On September 1, 2010, BYU announced it would begin competition as a football independent starting in the 2011 season, primarily due to years of frustration with the lack of TV coverage in the Mountain West Conference and the University of Utah's departure for the Pac-12 Conference. BYU later entered into an 8-year contract with ESPN in which 11 games would be broadcast on one of the ESPN networks and BYU would retain the rights to utilize its on-campus broadcasting facilities and nationally syndicated station. The Cougars were reportedly considered for invitations by the Big XII Conference and former Big East Conference for all sports during this period, but neither opted to add BYU. In February 2011, CFL's Most Outstanding Canadian Award Ben Cahoon joined the coaching staff as the wide receivers coach.[13]

In 2011, BYU changed quarterbacks mid-season from sophomore Jake Heaps to junior Riley Nelson, and in 2012 three different quarterbacks were utilized at different points in the season. During the 2012 offseason, graduated defensive end Ziggy Ansah was drafted as the #5 overall pick of the 2013 NFL Draft, tied for the highest draft BYU alumnus with Jim McMahon '82.[14] For the 2013 BYU football season, the Cougars were slated to compete against four pre-season-ranked teams.

In January 2015, the Atlantic Coast Conference (ACC), which had previously announced that from 2017 forward all members had to play at least one non-conference game each season against a "Power 5" team (i.e., a school in the ACC, Big Ten, Big 12, Pac-12, or SEC, plus Notre Dame, an FBS independent but otherwise an ACC member), announced that games against BYU would not count toward the "Power 5" requirement, a stipulation also held by the SEC. Weeks later, both leagues reversed course and opted to count games against BYU and the other remaining FBS independent at that time, Army, toward meeting the P5 provision. In the case of the SEC, this change in policy was driven more by the trend of "Power 5" leagues requiring nine conference games. At the time of the report, the Big Ten, Big 12, and Pac-12 either had nine-game conference schedules or were introducing them in the near future. The ACC has an eight-game schedule, but also has a scheduling alliance with Notre Dame that has five ACC members playing the Fighting Irish each season. Additionally, three SEC teams had a total of five games scheduled with BYU from 2015 to 2020.[15] In July 2015, the Big Ten announced that games against BYU would count toward the conference's "Power 5" scheduling requirement that takes effect in 2016.[16] In late 2015, the Big XII Conference added a Power Five non-conference scheduling requirement and stated that BYU would not count toward filling that mandate.[17]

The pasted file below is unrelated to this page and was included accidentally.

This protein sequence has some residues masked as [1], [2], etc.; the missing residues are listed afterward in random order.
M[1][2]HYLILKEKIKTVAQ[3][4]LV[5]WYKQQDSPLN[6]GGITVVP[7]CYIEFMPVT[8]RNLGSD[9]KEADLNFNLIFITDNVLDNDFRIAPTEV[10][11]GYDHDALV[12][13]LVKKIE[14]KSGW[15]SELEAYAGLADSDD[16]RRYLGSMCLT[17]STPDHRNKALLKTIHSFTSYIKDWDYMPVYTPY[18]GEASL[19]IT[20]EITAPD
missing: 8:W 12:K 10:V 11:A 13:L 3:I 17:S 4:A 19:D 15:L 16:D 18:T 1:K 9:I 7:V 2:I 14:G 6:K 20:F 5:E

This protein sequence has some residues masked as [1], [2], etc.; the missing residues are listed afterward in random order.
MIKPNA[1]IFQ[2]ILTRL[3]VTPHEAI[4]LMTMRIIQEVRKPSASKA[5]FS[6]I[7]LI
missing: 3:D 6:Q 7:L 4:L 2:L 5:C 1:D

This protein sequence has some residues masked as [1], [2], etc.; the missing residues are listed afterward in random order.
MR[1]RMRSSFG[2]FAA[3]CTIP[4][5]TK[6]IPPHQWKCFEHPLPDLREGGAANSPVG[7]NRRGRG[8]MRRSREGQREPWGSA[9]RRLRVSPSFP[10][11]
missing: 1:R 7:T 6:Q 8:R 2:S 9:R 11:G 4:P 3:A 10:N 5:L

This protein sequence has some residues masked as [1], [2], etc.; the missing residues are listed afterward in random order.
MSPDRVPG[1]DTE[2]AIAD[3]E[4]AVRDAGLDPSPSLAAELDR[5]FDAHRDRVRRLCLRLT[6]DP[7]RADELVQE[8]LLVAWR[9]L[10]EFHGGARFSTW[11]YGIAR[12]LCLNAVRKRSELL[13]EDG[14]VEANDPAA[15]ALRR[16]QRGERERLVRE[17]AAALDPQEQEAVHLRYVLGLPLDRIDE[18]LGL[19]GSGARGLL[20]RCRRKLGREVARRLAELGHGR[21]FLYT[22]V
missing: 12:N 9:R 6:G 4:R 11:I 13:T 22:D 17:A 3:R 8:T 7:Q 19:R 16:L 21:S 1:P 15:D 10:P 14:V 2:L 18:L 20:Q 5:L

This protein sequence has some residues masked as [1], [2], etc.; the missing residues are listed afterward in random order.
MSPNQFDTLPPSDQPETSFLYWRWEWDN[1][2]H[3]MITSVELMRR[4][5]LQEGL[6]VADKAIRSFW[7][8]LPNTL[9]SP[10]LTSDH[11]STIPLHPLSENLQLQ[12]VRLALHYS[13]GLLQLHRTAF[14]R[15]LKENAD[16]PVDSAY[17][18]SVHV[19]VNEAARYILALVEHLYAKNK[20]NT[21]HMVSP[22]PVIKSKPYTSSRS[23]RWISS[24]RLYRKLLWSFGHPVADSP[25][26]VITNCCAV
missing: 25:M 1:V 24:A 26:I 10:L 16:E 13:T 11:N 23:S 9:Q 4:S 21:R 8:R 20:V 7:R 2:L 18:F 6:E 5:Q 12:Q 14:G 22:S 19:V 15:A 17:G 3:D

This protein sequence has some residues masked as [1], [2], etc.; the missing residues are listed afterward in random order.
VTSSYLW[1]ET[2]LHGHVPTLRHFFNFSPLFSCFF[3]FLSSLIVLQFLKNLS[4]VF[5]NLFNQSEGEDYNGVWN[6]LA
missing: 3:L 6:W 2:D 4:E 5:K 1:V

On December 4, 2015, Mendenhall accepted the head coach position with Virginia in the Atlantic Coast Conference (ACC).[18] His 99 wins in 11 seasons are second all-time in school history, behind only Edwards.

BYU spent more than a week courting Navy Midshipmen football head coach Ken Niumatalolo to take over the Cougars program. After several days, which included a visit to Provo and public remarks about considering the job, Niumatalolo ultimately declined BYU's offer in order to remain with Navy. With his top choice no longer available, athletics director Tom Holmoe moved on to several other potential candidates and on Dec. 19 introduced Oregon State defensive coordinator and former Cougars fullback Kalani Sitake as BYU's next head coach.[19]

Current coaching staff[edit]

Name Position
Kalani Sitake Head Coach
Ed Lamb Assistant Head Coach/Special Teams/Linebackers Coach
Jeff Grimes Offensive Coordinator
Ryan Pugh Offensive Line Coach
Fesi Sitake Wide Receivers Coach
Steve Clark Tight End Coach
Aaron Roderick Passing Game Coordinator/Quarterbacks Coach
Ilaisa Tuiaki Defensive Coordinator/Defensive Line Coach
Preston Hadley Safeties Coach
Jernaro Gilford Cornerbacks Coach
A.J. Seward Running Backs Coach
Nu'u Tafisi Strength & Conditioning
Russell Tialavea Football Operations
Tevita Ofahengaue Recruiting Operations
Jack Damuni Player Personnel
Jasen Ah You Athletic Relations
Sione Kinikini Player Development

Season results[edit]

Year Coach Overall Conference Standing Bowl/playoffs Coaches# AP°
Rocky Mountain Conference (1922–1938)